11
Feb
10

“And then [s]he stepped off the stage and took a piece of my heart,” or “do they still call it ‘tha swirl’?”

 

I don’t know if I date white men anymore.

I never made a conscious decision to or not to. I merely began, one day.

I never dated white men exclusively.

I never even dated them frequently.

Just the same, it is with some measure of resignation, and a growing degree of conviction that I surmise, I don’t know if I date white men anymore.

It was against the backdrop of an ice-encapsulated city, beset by tumultuous wind, besieged by murderous snow pellets, that I turned this thought over and over in my head. I’d attempted to focus on anything and everything to distract from the frostbite I was certain ate away at my weather-beaten face.

I looked at the empty streets and reflected on my decision to forego a two-hour cab wait in the cozy warmth of my office. Fuck this job. Fuck this job. Fuck this job. Fuck this job. Fuck—this—job.

Walking towards the metro station where cabs generally teemed the curbsides like so many willing dandelion-colored whores, I noted a group of strangers huddled together under a battered awning.

“Are y’all waiting for cabs?” I asked.

The intense cold precluded formal responses, but they all nodded furiously, attempting to communicate in something other than the unintelligible, guttural moans limited spacing between mouth and woolen scarf would have otherwise gurgled out. Fuck me. Fuck me. Fuck me. After that, fuck this job ten more times.

Defeated, I turned, once more in the direction of my office. Willing myself not to fall (again)–for my cherished Uggs offered sublime warmth, but granted little by way of traction when confronted with the polar bear shitfest that was the current weather predicament–I resumed my thoughts.

I don’t know if I date white men anymore.

Unless said white men owned a Hummer with a set of shovels in the trunk. Shovels, and sherpa-laden galoshes. Shovels, sherpa-laden galoshes, and all the maraschino and bourbon fixings for a really strong Manhattan. Cause then I’d date them. I’d date them all. Then I’d do ungodly things to them with my brazen, wanton, black body.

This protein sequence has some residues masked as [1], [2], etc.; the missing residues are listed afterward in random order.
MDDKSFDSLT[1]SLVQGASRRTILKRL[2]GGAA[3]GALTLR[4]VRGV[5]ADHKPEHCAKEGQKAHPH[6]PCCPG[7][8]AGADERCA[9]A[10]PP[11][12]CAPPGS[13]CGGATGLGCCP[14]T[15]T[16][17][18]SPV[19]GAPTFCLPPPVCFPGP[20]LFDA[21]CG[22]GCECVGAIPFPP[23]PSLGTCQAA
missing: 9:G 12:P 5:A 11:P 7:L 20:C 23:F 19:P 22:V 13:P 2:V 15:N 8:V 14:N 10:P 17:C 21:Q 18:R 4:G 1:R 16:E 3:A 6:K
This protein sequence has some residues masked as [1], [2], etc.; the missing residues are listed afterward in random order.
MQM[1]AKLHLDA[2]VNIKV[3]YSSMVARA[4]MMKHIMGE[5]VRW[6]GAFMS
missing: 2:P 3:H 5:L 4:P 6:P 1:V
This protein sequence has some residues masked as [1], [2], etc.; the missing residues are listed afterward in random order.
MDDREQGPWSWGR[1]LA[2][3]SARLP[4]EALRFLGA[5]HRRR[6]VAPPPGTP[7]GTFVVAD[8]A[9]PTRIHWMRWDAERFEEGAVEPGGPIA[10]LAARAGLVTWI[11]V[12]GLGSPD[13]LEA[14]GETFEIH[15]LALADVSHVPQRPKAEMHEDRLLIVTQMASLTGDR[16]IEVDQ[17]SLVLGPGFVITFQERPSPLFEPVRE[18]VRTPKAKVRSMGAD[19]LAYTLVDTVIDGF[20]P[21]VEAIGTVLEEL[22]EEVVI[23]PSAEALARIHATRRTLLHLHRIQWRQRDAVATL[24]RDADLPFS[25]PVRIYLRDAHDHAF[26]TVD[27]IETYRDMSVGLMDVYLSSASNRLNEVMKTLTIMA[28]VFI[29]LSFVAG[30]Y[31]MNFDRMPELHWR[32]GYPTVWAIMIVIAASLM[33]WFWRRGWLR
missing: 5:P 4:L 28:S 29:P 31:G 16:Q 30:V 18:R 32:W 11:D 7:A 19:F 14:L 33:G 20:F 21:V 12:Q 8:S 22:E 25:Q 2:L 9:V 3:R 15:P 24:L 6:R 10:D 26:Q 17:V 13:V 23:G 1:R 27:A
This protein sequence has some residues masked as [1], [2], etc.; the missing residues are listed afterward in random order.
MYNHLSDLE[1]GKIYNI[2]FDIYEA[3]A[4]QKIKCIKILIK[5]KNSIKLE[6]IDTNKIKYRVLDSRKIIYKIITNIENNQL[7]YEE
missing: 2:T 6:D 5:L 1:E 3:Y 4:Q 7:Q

I was doing my best desperate hobo imitation when out of the darkness, looming before me like a celestial gift, there it was—a lone, yellow cab. I extended my bag burdened arms with all the grace of a woman in burning building, crying out into the night, “Taxi!!!” And when it stopped and took notice of me, my overwrought heart stopped as well.

The cabbie asked where I was going, and I told him. He seemed to deliberate in the darkness, momentarily, before shouting, “Come, come! Get in!”

I almost wept as I clumsily made my way to the golden chariot. Climbing in, frazzled as fuck, but overcome with gratitude, I prepared to offer my warmest, dimpled smile to the driver.

“I couldn’t bear the thought of you dying of hypothermia out there,” my seatmate said.

“Oh!” I said, startled. I hadn’t seen him there at all.

The cabbie piped in, “You ought to thank him. He made me stop.”

I again turned my attentions to the man beside me. Clad in a Steelers skull cap and leather bomber, his voice hardly matched the man who was apparently my savior. His words had hit me with blunt force impact, as they were encased in the most beautiful brogue I’d ever heard. Sonofabitch. This man is from Scotland! I immediately removed my hat and tended to my mussed hair.

“Oh, wow. Thank you so much! I can’t tell you how much I appreciate it. I was dying out there,” I rushed, all at once.

“No, problem at all. How are you liking the weather?” Although I understood his words, clear as day, I couldn’t help but translate them to the language of the romance novels that lined the bookshelves of my home. They were, after all, my only legitimate experience with Scotsmen (bearing in mind, of course, that I was using “legitimate” in the most generous of contexts). The fact remained that this man was attempting to have adult conversation with me, and I persisted in changing his speech to lines of Robert Burns poetry.